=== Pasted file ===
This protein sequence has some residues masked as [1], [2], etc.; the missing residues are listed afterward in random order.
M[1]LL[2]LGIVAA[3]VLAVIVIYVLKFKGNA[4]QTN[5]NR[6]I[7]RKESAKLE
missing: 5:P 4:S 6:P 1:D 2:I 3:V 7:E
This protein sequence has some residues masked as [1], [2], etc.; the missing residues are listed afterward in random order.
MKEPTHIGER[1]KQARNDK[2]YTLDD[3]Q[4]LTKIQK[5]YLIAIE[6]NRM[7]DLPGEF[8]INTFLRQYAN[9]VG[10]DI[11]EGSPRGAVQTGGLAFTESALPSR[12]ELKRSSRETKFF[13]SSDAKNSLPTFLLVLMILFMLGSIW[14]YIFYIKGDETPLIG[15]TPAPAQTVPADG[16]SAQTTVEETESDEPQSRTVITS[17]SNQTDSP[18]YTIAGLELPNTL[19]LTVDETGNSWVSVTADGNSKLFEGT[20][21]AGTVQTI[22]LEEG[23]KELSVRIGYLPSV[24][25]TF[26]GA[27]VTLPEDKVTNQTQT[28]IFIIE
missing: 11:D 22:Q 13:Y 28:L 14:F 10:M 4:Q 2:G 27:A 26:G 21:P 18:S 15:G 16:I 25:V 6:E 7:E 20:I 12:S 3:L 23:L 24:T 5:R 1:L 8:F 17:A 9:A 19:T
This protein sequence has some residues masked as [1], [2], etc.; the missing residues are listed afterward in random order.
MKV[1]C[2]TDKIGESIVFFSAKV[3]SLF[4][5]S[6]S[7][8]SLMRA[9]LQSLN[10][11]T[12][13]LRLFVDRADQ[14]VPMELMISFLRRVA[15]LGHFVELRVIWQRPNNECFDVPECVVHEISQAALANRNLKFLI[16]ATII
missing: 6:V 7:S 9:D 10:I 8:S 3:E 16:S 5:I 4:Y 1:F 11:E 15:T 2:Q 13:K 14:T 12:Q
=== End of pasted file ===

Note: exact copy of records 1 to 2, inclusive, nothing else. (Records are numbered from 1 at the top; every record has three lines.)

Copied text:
This protein sequence has some residues masked as [1], [2], etc.; the missing residues are listed afterward in random order.
M[1]LL[2]LGIVAA[3]VLAVIVIYVLKFKGNA[4]QTN[5]NR[6]I[7]RKESAKLE
missing: 5:P 4:S 6:P 1:D 2:I 3:V 7:E
This protein sequence has some residues masked as [1], [2], etc.; the missing residues are listed afterward in random order.
MKEPTHIGER[1]KQARNDK[2]YTLDD[3]Q[4]LTKIQK[5]YLIAIE[6]NRM[7]DLPGEF[8]INTFLRQYAN[9]VG[10]DI[11]EGSPRGAVQTGGLAFTESALPSR[12]ELKRSSRETKFF[13]SSDAKNSLPTFLLVLMILFMLGSIW[14]YIFYIKGDETPLIG[15]TPAPAQTVPADG[16]SAQTTVEETESDEPQSRTVITS[17]SNQTDSP[18]YTIAGLELPNTL[19]LTVDETGNSWVSVTADGNSKLFEGT[20][21]AGTVQTI[22]LEEG[23]KELSVRIGYLPSV[24][25]TF[26]GA[27]VTLPEDKVTNQTQT[28]IFIIE
missing: 11:D 22:Q 13:Y 28:L 14:F 10:M 4:Q 2:G 27:A 26:G 21:P 18:S 15:G 16:I 25:V 6:E 7:E 20:I 12:S 3:L 23:L 24:T 5:R 1:L 8:F 17:A 9:A 19:T